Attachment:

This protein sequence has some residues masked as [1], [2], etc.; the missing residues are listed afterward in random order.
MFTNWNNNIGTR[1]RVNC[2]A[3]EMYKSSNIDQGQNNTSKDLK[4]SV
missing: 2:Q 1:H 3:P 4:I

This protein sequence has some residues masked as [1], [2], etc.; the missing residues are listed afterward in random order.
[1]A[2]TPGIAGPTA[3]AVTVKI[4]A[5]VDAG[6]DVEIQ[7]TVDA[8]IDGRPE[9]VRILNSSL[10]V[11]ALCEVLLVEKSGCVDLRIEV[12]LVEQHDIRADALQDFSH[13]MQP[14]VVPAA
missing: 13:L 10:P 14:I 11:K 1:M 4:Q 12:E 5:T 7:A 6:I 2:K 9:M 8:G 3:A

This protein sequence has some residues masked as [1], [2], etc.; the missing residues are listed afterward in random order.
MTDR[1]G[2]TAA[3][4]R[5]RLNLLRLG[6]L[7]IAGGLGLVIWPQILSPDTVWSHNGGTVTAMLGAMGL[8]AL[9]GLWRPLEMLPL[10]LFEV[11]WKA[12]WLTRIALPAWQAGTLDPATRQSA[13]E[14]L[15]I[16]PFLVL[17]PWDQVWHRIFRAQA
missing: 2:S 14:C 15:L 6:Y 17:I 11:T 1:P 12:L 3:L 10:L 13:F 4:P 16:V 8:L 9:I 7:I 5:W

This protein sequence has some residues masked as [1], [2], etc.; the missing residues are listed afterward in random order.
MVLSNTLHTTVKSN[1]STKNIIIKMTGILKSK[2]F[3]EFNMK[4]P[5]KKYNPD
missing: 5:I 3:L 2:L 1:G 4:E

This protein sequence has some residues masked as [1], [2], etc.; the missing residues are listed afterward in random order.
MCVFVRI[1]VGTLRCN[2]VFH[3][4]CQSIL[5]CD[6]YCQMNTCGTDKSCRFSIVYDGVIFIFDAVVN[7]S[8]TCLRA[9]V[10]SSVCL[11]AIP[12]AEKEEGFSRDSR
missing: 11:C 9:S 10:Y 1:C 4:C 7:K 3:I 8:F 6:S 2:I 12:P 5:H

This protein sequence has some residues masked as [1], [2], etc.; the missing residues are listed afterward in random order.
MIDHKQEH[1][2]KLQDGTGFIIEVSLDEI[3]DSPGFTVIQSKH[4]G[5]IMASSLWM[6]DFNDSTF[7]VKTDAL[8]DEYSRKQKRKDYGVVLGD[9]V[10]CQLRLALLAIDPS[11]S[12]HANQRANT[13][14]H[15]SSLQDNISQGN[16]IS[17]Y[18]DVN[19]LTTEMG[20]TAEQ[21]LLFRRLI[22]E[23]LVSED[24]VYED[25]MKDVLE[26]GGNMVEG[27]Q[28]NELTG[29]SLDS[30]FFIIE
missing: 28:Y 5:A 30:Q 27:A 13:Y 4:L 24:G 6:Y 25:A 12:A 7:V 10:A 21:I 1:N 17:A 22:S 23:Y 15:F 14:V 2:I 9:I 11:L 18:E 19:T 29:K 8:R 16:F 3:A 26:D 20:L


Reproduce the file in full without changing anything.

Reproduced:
This protein sequence has some residues masked as [1], [2], etc.; the missing residues are listed afterward in random order.
MFTNWNNNIGTR[1]RVNC[2]A[3]EMYKSSNIDQGQNNTSKDLK[4]SV
missing: 2:Q 1:H 3:P 4:I

This protein sequence has some residues masked as [1], [2], etc.; the missing residues are listed afterward in random order.
[1]A[2]TPGIAGPTA[3]AVTVKI[4]A[5]VDAG[6]DVEIQ[7]TVDA[8]IDGRPE[9]VRILNSSL[10]V[11]ALCEVLLVEKSGCVDLRIEV[12]LVEQHDIRADALQDFSH[13]MQP[14]VVPAA
missing: 13:L 10:P 14:I 11:K 1:M 4:Q 12:E 5:T 7:A 6:I 2:K 9:M 8:G 3:A

This protein sequence has some residues masked as [1], [2], etc.; the missing residues are listed afterward in random order.
MTDR[1]G[2]TAA[3][4]R[5]RLNLLRLG[6]L[7]IAGGLGLVIWPQILSPDTVWSHNGGTVTAMLGAMGL[8]AL[9]GLWRPLEMLPL[10]LFEV[11]WKA[12]WLTRIALPAWQAGTLDPATRQSA[13]E[14]L[15]I[16]PFLVL[17]PWDQVWHRIFRAQA
missing: 2:S 14:C 15:L 6:Y 17:I 11:T 1:P 12:L 3:L 10:L 13:F 4:P 16:V 8:L 9:I 7:I 5:W

This protein sequence has some residues masked as [1], [2], etc.; the missing residues are listed afterward in random order.
MVLSNTLHTTVKSN[1]STKNIIIKMTGILKSK[2]F[3]EFNMK[4]P[5]KKYNPD
missing: 5:I 3:L 2:L 1:G 4:E

This protein sequence has some residues masked as [1], [2], etc.; the missing residues are listed afterward in random order.
MCVFVRI[1]VGTLRCN[2]VFH[3][4]CQSIL[5]CD[6]YCQMNTCGTDKSCRFSIVYDGVIFIFDAVVN[7]S[8]TCLRA[9]V[10]SSVCL[11]AIP[12]AEKEEGFSRDSR
missing: 11:C 9:S 10:Y 1:C 4:C 7:K 3:I 8:F 6:S 2:I 12:P 5:H

This protein sequence has some residues masked as [1], [2], etc.; the missing residues are listed afterward in random order.
MIDHKQEH[1][2]KLQDGTGFIIEVSLDEI[3]DSPGFTVIQSKH[4]G[5]IMASSLWM[6]DFNDSTF[7]VKTDAL[8]DEYSRKQKRKDYGVVLGD[9]V[10]CQLRLALLAIDPS[11]S[12]HANQRANT[13][14]H[15]SSLQDNISQGN[16]IS[17]Y[18]DVN[19]LTTEMG[20]TAEQ[21]LLFRRLI[22]E[23]LVSED[24]VYED[25]MKDVLE[26]GGNMVEG[27]Q[28]NELTG[29]SLDS[30]FFIIE
missing: 28:Y 5:A 30:Q 27:A 13:Y 4:L 24:G 6:Y 25:A 12:A 7:V 10:A 21:I 1:N 17:A 22:S 23:Y 15:F 14:V 2:I 9:I 11:L 18:E 19:T 29:K 8:R 16:F 3:A 26:D 20:L